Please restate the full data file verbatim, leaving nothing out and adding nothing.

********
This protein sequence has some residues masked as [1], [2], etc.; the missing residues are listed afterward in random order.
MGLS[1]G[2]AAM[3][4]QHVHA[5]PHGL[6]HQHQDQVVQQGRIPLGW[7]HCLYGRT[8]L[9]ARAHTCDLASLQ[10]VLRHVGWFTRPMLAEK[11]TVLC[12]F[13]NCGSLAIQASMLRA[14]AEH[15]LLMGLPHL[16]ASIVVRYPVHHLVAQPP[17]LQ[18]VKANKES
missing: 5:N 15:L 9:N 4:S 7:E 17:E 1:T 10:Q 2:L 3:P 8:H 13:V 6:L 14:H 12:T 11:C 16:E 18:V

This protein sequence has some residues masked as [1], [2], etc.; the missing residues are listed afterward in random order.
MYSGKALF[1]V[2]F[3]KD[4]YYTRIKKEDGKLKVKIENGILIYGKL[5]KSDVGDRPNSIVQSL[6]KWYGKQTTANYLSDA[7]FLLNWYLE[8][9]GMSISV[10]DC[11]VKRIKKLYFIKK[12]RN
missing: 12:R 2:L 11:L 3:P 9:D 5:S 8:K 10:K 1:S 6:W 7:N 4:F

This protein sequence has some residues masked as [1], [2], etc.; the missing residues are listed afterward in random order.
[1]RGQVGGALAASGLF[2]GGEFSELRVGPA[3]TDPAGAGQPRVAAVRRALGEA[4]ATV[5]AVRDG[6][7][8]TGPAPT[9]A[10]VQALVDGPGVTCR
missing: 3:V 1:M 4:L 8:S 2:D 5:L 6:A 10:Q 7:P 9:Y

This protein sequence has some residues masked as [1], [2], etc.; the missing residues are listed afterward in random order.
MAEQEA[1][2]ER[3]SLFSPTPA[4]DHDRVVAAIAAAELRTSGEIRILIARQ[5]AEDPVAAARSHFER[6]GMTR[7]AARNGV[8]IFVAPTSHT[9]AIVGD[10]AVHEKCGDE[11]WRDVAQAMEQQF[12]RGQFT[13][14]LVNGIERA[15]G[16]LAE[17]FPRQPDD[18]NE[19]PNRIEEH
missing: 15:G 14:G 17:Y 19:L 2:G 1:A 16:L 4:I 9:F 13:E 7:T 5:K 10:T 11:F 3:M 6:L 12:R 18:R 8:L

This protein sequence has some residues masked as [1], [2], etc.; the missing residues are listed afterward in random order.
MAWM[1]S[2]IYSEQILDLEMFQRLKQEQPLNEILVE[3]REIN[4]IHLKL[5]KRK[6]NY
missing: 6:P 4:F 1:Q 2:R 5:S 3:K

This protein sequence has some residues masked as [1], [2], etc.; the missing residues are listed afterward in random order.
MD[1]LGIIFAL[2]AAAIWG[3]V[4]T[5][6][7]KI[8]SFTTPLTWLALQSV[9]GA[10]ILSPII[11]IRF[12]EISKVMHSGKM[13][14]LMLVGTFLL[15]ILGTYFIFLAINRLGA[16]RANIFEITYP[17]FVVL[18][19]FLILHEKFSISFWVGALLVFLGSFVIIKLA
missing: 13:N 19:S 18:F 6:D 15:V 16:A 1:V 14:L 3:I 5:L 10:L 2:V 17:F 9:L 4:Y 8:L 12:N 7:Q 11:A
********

This protein sequence has some residues masked as [1], [2], etc.; the missing residues are listed afterward in random order.
MGLS[1]G[2]AAM[3][4]QHVHA[5]PHGL[6]HQHQDQVVQQGRIPLGW[7]HCLYGRT[8]L[9]ARAHTCDLASLQ[10]VLRHVGWFTRPMLAEK[11]TVLC[12]F[13]NCGSLAIQASMLRA[14]AEH[15]LLMGLPHL[16]ASIVVRYPVHHLVAQPP[17]LQ[18]VKANKES
missing: 5:N 15:L 9:N 4:S 7:E 17:E 1:T 10:Q 2:L 3:P 8:H 13:V 6:L 14:H 12:T 11:C 16:E 18:V

This protein sequence has some residues masked as [1], [2], etc.; the missing residues are listed afterward in random order.
MYSGKALF[1]V[2]F[3]KD[4]YYTRIKKEDGKLKVKIENGILIYGKL[5]KSDVGDRPNSIVQSL[6]KWYGKQTTANYLSDA[7]FLLNWYLE[8][9]GMSISV[10]DC[11]VKRIKKLYFIKK[12]RN
missing: 12:R 2:L 11:L 3:P 9:D 5:S 8:K 10:K 1:S 6:W 7:N 4:F

This protein sequence has some residues masked as [1], [2], etc.; the missing residues are listed afterward in random order.
[1]RGQVGGALAASGLF[2]GGEFSELRVGPA[3]TDPAGAGQPRVAAVRRALGEA[4]ATV[5]AVRDG[6][7][8]TGPAPT[9]A[10]VQALVDGPGVTCR
missing: 3:V 1:M 4:L 8:S 2:D 5:L 6:A 10:Q 7:P 9:Y

This protein sequence has some residues masked as [1], [2], etc.; the missing residues are listed afterward in random order.
MAEQEA[1][2]ER[3]SLFSPTPA[4]DHDRVVAAIAAAELRTSGEIRILIARQ[5]AEDPVAAARSHFER[6]GMTR[7]AARNGV[8]IFVAPTSHT[9]AIVGD[10]AVHEKCGDE[11]WRDVAQAMEQQF[12]RGQFT[13][14]LVNGIERA[15]G[16]LAE[17]FPRQPDD[18]NE[19]PNRIEEH
missing: 15:G 14:G 17:Y 19:L 2:G 1:A 16:L 4:I 9:F 13:E 7:T 5:K 10:T 11:F 3:M 6:L 12:R 18:R 8:L

This protein sequence has some residues masked as [1], [2], etc.; the missing residues are listed afterward in random order.
MAWM[1]S[2]IYSEQILDLEMFQRLKQEQPLNEILVE[3]REIN[4]IHLKL[5]KRK[6]NY
missing: 6:P 4:F 1:Q 2:R 5:S 3:K

This protein sequence has some residues masked as [1], [2], etc.; the missing residues are listed afterward in random order.
MD[1]LGIIFAL[2]AAAIWG[3]V[4]T[5][6][7]KI[8]SFTTPLTWLALQSV[9]GA[10]ILSPII[11]IRF[12]EISKVMHSGKM[13][14]LMLVGTFLL[15]ILGTYFIFLAINRLGA[16]RANIFEITYP[17]FVVL[18][19]FLILHEKFSISFWVGALLVFLGSFVIIKLA
missing: 13:N 19:S 18:F 6:D 15:V 16:A 1:V 14:L 3:I 5:L 10:L 2:V 17:F 9:L 4:Y 8:L 12:N 7:Q 11:A